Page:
Tomorrow I have to go back to work, but friends are still in town for the holiday weekend and my grandparents are in town for a little over a week, so the merry-making can continue at least a little longer...

P.S. If you're not quite as ready for Christmas music as I am (and have been), here's a lovely Thanksgiving song by Josh Groban. "Thankful"

Thursday, November 11, 2010

A day to remember all my blessings

Today is Veteran’s Day, a day that we as a country have set aside to honor the men and women who sacrifice so much to serve and defend our country. Both my grandpas served in the armed forces—one in the Navy and one in the Air Force. My dad served in the U.S. Army for five years. I also have a great-great uncle who died in World War II, weeks before the war ended. Veteran’s Day is always a significant day for my family.

Yesterday and today, I went with my dad to two different Veteran’s Day assemblies at each of my brother’s schools. Yesterday was the Veteran’s breakfast at Bishop Lynch. I was my dad’s “plus one” and got to enjoy some eggs, bacon and cheesy potatoes, as well as some stellar choir performances. A man who was in the Army and stationed in the Middle East during Desert Shield and Desert Storm gave a very detailed account of his experiences in the military and overseas. In addition to the choir singing several patriotic themed songs, the BL band played a medley of each branch of the armed forces’ songs. As each song was played, people stood up for their respective branch. It was incredibly moving to see the range in ages and people who stood up throughout the medley. I also got a chuckle out of the slightly stooped, elderly man bopping around in time to “Anchors Aweigh.”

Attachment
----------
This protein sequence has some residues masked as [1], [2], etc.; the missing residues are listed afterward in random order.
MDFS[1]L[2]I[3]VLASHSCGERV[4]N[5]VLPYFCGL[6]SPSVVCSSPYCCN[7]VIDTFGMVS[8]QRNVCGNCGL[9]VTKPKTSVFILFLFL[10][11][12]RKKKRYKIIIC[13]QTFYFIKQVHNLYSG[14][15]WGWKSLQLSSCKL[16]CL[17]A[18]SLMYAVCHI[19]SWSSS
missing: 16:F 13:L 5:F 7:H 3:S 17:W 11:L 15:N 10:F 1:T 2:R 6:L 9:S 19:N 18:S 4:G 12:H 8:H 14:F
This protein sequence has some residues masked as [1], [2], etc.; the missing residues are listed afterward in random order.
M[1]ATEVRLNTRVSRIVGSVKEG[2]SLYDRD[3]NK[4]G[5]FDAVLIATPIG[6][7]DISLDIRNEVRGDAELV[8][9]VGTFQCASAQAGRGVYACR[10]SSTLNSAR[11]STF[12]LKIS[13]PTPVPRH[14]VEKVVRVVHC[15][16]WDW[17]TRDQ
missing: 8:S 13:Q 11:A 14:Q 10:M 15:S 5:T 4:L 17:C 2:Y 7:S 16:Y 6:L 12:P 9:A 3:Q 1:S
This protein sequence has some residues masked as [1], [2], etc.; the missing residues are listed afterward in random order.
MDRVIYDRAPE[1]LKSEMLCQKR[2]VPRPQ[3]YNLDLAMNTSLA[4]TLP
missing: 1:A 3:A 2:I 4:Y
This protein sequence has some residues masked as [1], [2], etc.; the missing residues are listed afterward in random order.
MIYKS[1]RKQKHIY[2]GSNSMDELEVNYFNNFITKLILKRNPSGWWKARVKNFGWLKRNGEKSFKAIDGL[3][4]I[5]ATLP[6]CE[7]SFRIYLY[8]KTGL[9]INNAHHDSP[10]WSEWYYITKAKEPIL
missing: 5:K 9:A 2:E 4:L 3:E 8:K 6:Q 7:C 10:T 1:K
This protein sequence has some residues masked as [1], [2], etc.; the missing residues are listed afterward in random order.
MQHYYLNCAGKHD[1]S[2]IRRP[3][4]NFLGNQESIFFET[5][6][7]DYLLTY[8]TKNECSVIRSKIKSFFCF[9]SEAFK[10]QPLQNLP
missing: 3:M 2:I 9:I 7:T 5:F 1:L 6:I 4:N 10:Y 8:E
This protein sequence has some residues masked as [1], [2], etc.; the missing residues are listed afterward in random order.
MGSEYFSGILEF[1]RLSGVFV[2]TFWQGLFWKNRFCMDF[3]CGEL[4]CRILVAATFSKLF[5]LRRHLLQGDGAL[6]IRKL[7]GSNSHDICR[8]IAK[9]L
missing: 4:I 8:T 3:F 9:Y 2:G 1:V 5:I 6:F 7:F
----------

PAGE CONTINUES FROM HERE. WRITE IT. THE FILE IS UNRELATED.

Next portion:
Today my dad and I went to St. Paul for their Veteran’s Day parade and assembly. Our primary impetus for going was the fact that my brother, Will had won third place in the school’s Veteran’s Day essay contest and he and the two other contest winners were to read their essays at the assembly. Before the essay reading, however, a motley crew of elderly veterans each stood up and introduced themselves, telling us their names, when and where they served and in which branch. Then two men gave accounts of their experiences during World War II and Vietnam.